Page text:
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WKLY ROUND-Up Thru Sep 16th 2022; How Low Can We Go?

Hey Folks, and you thought this past trading week was bumpy, well let’s see how markets react to the Fed’s FOMC rate decision and press conference on Wed. Sept 21st. Could be very interesting and hopefully will answer or at least attempt answer many lingering questions regarding future rate hikes into the end of 2022 and Q1 of 2023. Get my take on the markets in this week’s round-up.


Major indexes moved sharply lower as inflation fears intensified and short-term bond yields reached levels last seen in 2007. The S&P recorded its largest weekly drop since mid-June and hit its lowest point on an intraday basis since mid-July. Selling was relatively orderly, however, with the VIX remaining well below the levels seen at the start of the pandemic. Trading volumes were also contained, with the number of shares traded coming in below average.

The defining event of the week appeared to be Tuesday’s CPI, which came in above expectations and dimmed hopes for some investors that the economy had moved beyond “peak inflation.” Headline prices rose 8.3% for the 12 months ended in August versus consensus expectations for an increase of around 8.1%. More concerning may have been that core inflation (excluding food and energy) jumped to 6.3%—its highest level since March and above expectations for a rise of 6.1%. Core producer prices, reported Wednesday, offered a somewhat more hopeful story, continuing a year-on-year decline that began in April, falling to 7.3% in August from 7.6% in July. Falling gas prices also helped the University of Michigan’s preliminary reading on consumer sentiment for September hit a five-month high, while five-year inflation expectations in the survey fell to 2.8%, the lowest in over a year.

U.S. Treasury yields continued to push higher, particularly on short- and intermediate-term maturities, as disappointing inflation data and a further decline in jobless claims cemented investors’ expectations for a minimum 75 bps interest rate hike at the next Feds meeting on Sep 21st…in fact, by midweek probabilities for a full 1% rate increase were over 30%, though this probability declined somewhat by Friday’s close. Amid expectations for a continuation of rapid monetary tightening, the two-year U.S. Treasury note yield traded around 3.90% early Friday morning—its highest level in nearly 15 years.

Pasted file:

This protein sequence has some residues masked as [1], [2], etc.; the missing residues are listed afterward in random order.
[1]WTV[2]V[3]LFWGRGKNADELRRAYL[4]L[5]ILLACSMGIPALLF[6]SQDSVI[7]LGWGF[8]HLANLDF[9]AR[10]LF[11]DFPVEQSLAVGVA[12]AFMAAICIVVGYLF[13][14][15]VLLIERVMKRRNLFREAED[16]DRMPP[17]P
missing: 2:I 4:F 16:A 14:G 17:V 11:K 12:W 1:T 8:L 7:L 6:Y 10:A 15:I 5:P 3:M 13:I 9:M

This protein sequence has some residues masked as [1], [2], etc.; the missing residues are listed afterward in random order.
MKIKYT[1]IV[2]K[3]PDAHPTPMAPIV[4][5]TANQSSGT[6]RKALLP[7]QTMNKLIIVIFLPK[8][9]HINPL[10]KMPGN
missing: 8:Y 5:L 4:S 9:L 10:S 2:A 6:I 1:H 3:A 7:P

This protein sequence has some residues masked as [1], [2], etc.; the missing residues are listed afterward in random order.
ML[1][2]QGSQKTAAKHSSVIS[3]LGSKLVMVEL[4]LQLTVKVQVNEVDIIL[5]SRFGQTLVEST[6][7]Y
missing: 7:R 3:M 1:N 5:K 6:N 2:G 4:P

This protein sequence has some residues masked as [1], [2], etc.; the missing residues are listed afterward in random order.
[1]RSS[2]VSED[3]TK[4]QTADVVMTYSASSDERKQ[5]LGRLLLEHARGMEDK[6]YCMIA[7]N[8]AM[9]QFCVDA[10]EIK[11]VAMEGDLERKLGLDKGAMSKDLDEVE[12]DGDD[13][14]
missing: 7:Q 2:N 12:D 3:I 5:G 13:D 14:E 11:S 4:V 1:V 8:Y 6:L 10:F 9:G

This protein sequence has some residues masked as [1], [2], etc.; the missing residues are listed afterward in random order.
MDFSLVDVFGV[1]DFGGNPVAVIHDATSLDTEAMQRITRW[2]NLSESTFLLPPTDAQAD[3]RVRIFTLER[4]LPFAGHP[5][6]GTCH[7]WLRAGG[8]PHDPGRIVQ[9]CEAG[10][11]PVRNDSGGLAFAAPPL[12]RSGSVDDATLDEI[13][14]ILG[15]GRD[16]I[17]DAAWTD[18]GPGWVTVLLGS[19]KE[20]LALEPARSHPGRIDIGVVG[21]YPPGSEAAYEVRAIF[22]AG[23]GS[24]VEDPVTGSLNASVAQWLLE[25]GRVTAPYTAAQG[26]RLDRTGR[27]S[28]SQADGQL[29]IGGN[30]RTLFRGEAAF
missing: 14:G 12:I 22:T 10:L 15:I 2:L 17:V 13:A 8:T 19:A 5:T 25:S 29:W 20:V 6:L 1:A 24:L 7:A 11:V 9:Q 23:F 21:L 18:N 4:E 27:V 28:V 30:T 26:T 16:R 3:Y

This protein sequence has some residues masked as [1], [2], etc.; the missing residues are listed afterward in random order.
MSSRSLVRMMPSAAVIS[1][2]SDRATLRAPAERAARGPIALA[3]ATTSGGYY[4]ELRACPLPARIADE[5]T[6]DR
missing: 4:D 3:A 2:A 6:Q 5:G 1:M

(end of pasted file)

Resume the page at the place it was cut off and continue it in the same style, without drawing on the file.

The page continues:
We did get a small reduction in U.K. inflation coming in at 9.9% in August. This reading marked a decline from the 10.1% registered in July. And the British pound depreciated against the U.S. dollar, sinking to levels last hit in 1985. Fears of a looming recession contributed to this downward pressure, along with concerns that the Bank of England might deliver an interest rate hike of 0.5 percentage point at its next meeting. The U.K. jobless rate fell to 3.6% in the quarter through July, the lowest level since 1974. The European Commission published proposals that could raise up to EUR 140 billion to soften the impact of soaring energy costs. The measures include a windfall tax on fossil fuel company earnings, a cap on the revenue of non-gas power producers, and a reduction in electricity demand at peak times each month.

Over in Japan trade data for August showed exports grew 22.1% from August 2021, building on a 19% annual increase in July. Japan’s top export market was the U.S. The Japanese currency finished around JPY 143 against the U.S. dollar from about JPY 142 the prior week. Rumors circulated midweek that the Bank of Japan (BoJ) would intervene in currency markets to stem the yen’s slide against the U.S. dollar.

China reported better-than-expected growth in factory output and retail sales last month. Industrial production rose 4.2% year on year in August, up from 3.8% in July, while retail sales jumped 5.4% year on year from July’s 2.7% growth. However, the property sector extended its slump. New home prices in 70 cities, excluding state-subsidized housing, fell in August for the 12th straight month.

Enjoy this week’s Round Up;

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